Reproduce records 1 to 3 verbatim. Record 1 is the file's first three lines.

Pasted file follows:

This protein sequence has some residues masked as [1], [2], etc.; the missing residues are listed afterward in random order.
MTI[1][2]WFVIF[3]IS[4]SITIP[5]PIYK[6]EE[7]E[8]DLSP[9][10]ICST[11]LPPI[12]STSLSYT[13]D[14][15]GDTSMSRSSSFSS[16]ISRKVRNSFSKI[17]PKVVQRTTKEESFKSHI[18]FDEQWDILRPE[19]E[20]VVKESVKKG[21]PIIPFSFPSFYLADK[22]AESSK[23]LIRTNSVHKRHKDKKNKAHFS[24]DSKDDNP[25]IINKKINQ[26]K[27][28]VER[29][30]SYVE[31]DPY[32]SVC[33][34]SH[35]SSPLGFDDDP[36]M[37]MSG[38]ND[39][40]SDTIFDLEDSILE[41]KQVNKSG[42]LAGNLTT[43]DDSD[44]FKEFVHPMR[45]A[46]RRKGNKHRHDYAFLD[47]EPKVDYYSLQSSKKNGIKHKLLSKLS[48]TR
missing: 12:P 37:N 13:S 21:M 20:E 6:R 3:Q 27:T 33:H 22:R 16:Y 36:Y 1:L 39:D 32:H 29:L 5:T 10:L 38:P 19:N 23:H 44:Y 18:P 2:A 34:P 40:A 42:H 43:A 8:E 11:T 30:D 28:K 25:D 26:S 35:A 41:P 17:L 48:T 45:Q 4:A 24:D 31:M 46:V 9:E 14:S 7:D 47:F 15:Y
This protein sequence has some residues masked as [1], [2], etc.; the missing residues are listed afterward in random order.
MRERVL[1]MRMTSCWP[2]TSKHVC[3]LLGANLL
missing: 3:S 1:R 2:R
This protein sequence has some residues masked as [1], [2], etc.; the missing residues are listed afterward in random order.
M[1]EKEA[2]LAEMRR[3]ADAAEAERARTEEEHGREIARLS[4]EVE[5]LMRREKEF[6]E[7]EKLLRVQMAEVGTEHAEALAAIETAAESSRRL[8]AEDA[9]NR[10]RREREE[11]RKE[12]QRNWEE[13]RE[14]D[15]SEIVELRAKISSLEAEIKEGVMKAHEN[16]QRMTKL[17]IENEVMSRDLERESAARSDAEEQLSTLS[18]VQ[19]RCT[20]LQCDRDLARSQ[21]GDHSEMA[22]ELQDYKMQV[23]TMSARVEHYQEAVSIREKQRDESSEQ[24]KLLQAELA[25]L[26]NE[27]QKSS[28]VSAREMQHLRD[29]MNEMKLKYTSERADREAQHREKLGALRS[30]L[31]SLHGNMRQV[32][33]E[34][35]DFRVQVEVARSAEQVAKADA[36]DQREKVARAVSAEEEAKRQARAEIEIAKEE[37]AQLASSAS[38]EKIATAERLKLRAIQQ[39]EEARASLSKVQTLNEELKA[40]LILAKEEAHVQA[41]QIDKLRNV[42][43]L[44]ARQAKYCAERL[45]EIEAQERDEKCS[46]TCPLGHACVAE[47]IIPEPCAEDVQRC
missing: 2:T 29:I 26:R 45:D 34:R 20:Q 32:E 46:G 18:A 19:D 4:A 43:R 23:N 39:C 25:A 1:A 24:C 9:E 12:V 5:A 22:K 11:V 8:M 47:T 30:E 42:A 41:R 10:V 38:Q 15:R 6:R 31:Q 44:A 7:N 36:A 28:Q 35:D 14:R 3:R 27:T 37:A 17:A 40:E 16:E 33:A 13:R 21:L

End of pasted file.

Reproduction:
This protein sequence has some residues masked as [1], [2], etc.; the missing residues are listed afterward in random order.
MTI[1][2]WFVIF[3]IS[4]SITIP[5]PIYK[6]EE[7]E[8]DLSP[9][10]ICST[11]LPPI[12]STSLSYT[13]D[14][15]GDTSMSRSSSFSS[16]ISRKVRNSFSKI[17]PKVVQRTTKEESFKSHI[18]FDEQWDILRPE[19]E[20]VVKESVKKG[21]PIIPFSFPSFYLADK[22]AESSK[23]LIRTNSVHKRHKDKKNKAHFS[24]DSKDDNP[25]IINKKINQ[26]K[27][28]VER[29][30]SYVE[31]DPY[32]SVC[33][34]SH[35]SSPLGFDDDP[36]M[37]MSG[38]ND[39][40]SDTIFDLEDSILE[41]KQVNKSG[42]LAGNLTT[43]DDSD[44]FKEFVHPMR[45]A[46]RRKGNKHRHDYAFLD[47]EPKVDYYSLQSSKKNGIKHKLLSKLS[48]TR
missing: 12:P 37:N 13:S 21:M 20:E 6:R 3:Q 27:T 33:H 22:R 16:Y 36:Y 1:L 39:D 32:H 29:L 5:T 10:L 38:P 19:N 23:H 44:Y 18:P 2:A 34:P 40:A 42:H 43:A 8:E 11:T 30:D 28:K 25:D 26:S 35:A 41:P 17:L 48:T 45:Q 4:A 24:D 31:M 46:V 9:E 14:S 7:D 47:F 15:Y
This protein sequence has some residues masked as [1], [2], etc.; the missing residues are listed afterward in random order.
MRERVL[1]MRMTSCWP[2]TSKHVC[3]LLGANLL
missing: 3:S 1:R 2:R
This protein sequence has some residues masked as [1], [2], etc.; the missing residues are listed afterward in random order.
M[1]EKEA[2]LAEMRR[3]ADAAEAERARTEEEHGREIARLS[4]EVE[5]LMRREKEF[6]E[7]EKLLRVQMAEVGTEHAEALAAIETAAESSRRL[8]AEDA[9]NR[10]RREREE[11]RKE[12]QRNWEE[13]RE[14]D[15]SEIVELRAKISSLEAEIKEGVMKAHEN[16]QRMTKL[17]IENEVMSRDLERESAARSDAEEQLSTLS[18]VQ[19]RCT[20]LQCDRDLARSQ[21]GDHSEMA[22]ELQDYKMQV[23]TMSARVEHYQEAVSIREKQRDESSEQ[24]KLLQAELA[25]L[26]NE[27]QKSS[28]VSAREMQHLRD[29]MNEMKLKYTSERADREAQHREKLGALRS[30]L[31]SLHGNMRQV[32][33]E[34][35]DFRVQVEVARSAEQVAKADA[36]DQREKVARAVSAEEEAKRQARAEIEIAKEE[37]AQLASSAS[38]EKIATAERLKLRAIQQ[39]EEARASLSKVQTLNEELKA[40]LILAKEEAHVQA[41]QIDKLRNV[42][43]L[44]ARQAKYCAERL[45]EIEAQERDEKCS[46]TCPLGHACVAE[47]IIPEPCAEDVQRC
missing: 2:T 29:I 26:R 45:D 34:R 20:Q 32:E 46:G 18:A 19:D 4:A 43:R 23:N 39:C 25:A 1:A 24:C 9:E 12:V 5:A 22:K 11:V 8:M 47:T 30:E 42:A 41:R 10:V 38:Q 15:R 6:R 31:Q 44:A 7:N 36:A 28:Q 35:D 14:R 3:R 27:T 37:A 17:A 40:E 16:E 33:A 13:R 21:L